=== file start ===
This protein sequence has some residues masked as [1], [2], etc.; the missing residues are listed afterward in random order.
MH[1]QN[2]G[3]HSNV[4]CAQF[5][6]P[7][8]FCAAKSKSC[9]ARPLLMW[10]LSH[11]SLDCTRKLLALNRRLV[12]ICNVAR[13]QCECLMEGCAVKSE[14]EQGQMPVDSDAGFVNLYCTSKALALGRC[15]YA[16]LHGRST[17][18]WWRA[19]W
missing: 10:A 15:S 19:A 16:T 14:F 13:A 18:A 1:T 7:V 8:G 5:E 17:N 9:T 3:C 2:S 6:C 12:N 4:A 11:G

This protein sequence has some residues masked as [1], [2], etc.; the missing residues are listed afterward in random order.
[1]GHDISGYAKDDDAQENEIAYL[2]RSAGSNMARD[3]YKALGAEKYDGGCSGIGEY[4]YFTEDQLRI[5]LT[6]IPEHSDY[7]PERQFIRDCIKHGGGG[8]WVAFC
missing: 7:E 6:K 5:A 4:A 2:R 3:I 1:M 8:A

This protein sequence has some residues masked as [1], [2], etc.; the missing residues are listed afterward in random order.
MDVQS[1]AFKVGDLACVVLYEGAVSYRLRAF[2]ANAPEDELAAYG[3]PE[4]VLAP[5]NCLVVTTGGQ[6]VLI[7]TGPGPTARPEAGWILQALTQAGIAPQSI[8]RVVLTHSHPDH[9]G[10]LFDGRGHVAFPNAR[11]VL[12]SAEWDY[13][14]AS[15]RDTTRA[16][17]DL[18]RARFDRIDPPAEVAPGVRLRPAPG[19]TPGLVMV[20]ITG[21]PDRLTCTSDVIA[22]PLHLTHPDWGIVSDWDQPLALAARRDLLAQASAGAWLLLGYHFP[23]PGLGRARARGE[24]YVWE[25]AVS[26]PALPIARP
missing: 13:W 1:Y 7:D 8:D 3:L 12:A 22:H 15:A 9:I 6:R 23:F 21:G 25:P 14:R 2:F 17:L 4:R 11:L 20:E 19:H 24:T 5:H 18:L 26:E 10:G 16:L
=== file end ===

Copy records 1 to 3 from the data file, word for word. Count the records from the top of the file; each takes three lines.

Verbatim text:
This protein sequence has some residues masked as [1], [2], etc.; the missing residues are listed afterward in random order.
MH[1]QN[2]G[3]HSNV[4]CAQF[5][6]P[7][8]FCAAKSKSC[9]ARPLLMW[10]LSH[11]SLDCTRKLLALNRRLV[12]ICNVAR[13]QCECLMEGCAVKSE[14]EQGQMPVDSDAGFVNLYCTSKALALGRC[15]YA[16]LHGRST[17][18]WWRA[19]W
missing: 10:A 15:S 19:A 16:T 14:F 13:A 18:A 1:T 7:V 8:G 5:E 17:N 9:T 3:C 2:S 6:C 12:N 4:A 11:G

This protein sequence has some residues masked as [1], [2], etc.; the missing residues are listed afterward in random order.
[1]GHDISGYAKDDDAQENEIAYL[2]RSAGSNMARD[3]YKALGAEKYDGGCSGIGEY[4]YFTEDQLRI[5]LT[6]IPEHSDY[7]PERQFIRDCIKHGGGG[8]WVAFC
missing: 7:E 6:K 5:A 4:A 2:R 3:I 1:M 8:A

This protein sequence has some residues masked as [1], [2], etc.; the missing residues are listed afterward in random order.
MDVQS[1]AFKVGDLACVVLYEGAVSYRLRAF[2]ANAPEDELAAYG[3]PE[4]VLAP[5]NCLVVTTGGQ[6]VLI[7]TGPGPTARPEAGWILQALTQAGIAPQSI[8]RVVLTHSHPDH[9]G[10]LFDGRGHVAFPNAR[11]VL[12]SAEWDY[13][14]AS[15]RDTTRA[16][17]DL[18]RARFDRIDPPAEVAPGVRLRPAPG[19]TPGLVMV[20]ITG[21]PDRLTCTSDVIA[22]PLHLTHPDWGIVSDWDQPLALAARRDLLAQASAGAWLLLGYHFP[23]PGLGRARARGE[24]YVWE[25]AVS[26]PALPIARP
missing: 13:W 1:Y 7:D 8:D 3:L 12:A 22:H 15:A 9:I 6:R 23:F 21:G 25:P 14:R 2:F 17:L 4:R 11:L 20:E 19:H 24:T 5:H 18:L 26:E 10:G 16:L